Cut-And-Paste Before Computers

The method is simple. Here is one way to do it. Take a page. Like this page. Now cut down the middle and cross the middle. You have four sections: 1 2 3 4... one two three four. Now rearrange the sections placing section four with section one and section two with section three. And you have a new page. Sometimes it says much the same thing, Sometimes something quite different--cutting up political speeches is an interesting exercise--in any case you will find that it says something and something quite definite. Take an poet or writer you fancy. Here, say, or poems you have read over many times. The words have lost meaning and life through years of repetition. Now take the poem and type out selected passages. Fill a page with excerpts. Now cut the page. You have a new poem. As many poems as you like. As many Shakespeare Rimbaud poems as you like.


William S. Burroughs suggests finding new meaning in old works by creating mashups of texts.

Folksonomies: mashup

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/law, govt and politics (0.333423)
/health and fitness/exercise (0.250041)

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William S. Burroughs:Person (0.935343 (neutral:0.000000)), writer:JobTitle (0.712917 (positive:0.325421))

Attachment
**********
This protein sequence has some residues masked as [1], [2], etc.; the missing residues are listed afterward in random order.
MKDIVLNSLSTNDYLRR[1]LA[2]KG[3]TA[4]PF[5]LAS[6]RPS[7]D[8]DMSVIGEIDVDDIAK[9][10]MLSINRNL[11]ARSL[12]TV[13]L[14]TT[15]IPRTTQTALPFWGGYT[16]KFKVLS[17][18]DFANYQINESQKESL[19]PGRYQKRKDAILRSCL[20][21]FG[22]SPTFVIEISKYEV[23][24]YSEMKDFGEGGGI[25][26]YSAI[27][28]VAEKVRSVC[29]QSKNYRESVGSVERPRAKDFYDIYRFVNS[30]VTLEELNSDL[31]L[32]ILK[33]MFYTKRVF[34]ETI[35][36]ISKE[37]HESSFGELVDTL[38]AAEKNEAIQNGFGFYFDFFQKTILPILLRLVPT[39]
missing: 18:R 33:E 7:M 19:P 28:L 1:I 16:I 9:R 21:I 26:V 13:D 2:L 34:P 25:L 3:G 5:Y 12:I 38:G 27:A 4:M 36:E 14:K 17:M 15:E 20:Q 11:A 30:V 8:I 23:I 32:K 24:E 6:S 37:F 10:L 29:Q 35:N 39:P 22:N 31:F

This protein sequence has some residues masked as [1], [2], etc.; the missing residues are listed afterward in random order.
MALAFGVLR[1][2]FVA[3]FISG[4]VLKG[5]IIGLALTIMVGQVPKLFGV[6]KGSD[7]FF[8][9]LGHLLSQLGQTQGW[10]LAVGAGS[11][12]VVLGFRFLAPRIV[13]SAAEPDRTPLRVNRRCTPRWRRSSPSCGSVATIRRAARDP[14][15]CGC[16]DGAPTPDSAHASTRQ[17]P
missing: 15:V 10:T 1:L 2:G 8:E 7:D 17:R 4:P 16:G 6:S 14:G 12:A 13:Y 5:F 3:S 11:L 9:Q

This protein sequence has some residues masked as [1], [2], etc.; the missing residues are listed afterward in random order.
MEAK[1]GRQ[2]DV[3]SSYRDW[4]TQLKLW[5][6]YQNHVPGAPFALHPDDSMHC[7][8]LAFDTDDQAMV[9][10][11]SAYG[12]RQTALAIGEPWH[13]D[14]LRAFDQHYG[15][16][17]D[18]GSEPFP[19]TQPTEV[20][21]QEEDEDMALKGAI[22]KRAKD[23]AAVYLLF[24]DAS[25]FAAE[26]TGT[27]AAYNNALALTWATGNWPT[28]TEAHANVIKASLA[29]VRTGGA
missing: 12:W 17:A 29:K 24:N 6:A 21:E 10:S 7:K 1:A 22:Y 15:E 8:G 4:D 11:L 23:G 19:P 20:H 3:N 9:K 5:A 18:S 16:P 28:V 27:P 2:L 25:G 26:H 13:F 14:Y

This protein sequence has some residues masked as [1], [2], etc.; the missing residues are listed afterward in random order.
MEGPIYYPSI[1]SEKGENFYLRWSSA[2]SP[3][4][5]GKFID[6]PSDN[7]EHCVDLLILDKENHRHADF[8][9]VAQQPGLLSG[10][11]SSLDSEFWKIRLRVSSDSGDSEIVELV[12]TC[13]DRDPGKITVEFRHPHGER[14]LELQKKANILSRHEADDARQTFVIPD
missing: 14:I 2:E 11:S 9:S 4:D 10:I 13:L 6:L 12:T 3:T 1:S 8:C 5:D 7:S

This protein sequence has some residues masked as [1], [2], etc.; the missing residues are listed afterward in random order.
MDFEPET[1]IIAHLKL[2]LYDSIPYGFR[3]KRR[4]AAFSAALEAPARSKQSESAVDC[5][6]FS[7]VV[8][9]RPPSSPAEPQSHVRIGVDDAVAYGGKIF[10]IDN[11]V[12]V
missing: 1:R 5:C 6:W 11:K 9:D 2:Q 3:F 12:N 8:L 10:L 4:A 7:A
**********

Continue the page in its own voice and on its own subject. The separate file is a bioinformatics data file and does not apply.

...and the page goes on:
Poetry (0.948586): dbpedia | freebase | opencyc
Allen Ginsberg (0.833561): website | dbpedia | freebase | opencyc | yago | musicBrainz
Aristotle (0.799784): dbpedia | freebase | opencyc | yago
As You Like It (0.786676): dbpedia | freebase | yago
Section (0.644805): dbpedia
William S. Burroughs (0.644797): dbpedia | freebase | opencyc | yago | musicBrainz
Method acting (0.624815): dbpedia | freebase
William Shakespeare (0.624611): dbpedia | freebase | opencyc | yago | musicBrainz

 The Cut-Up Method of Brion Gysin
Books, Brochures, and Chapters>Book Chapter:  Burroughs, William S. (1961), The Cut-Up Method of Brion Gysin, A Casebook on the Beat, 105-106, New York, Retrieved on -0001-11-30


15 MAY 2011

 MemexPlex as New Media

This is a survey of New Media memes throughout history, with comments on each in how it relates to MemexPlex.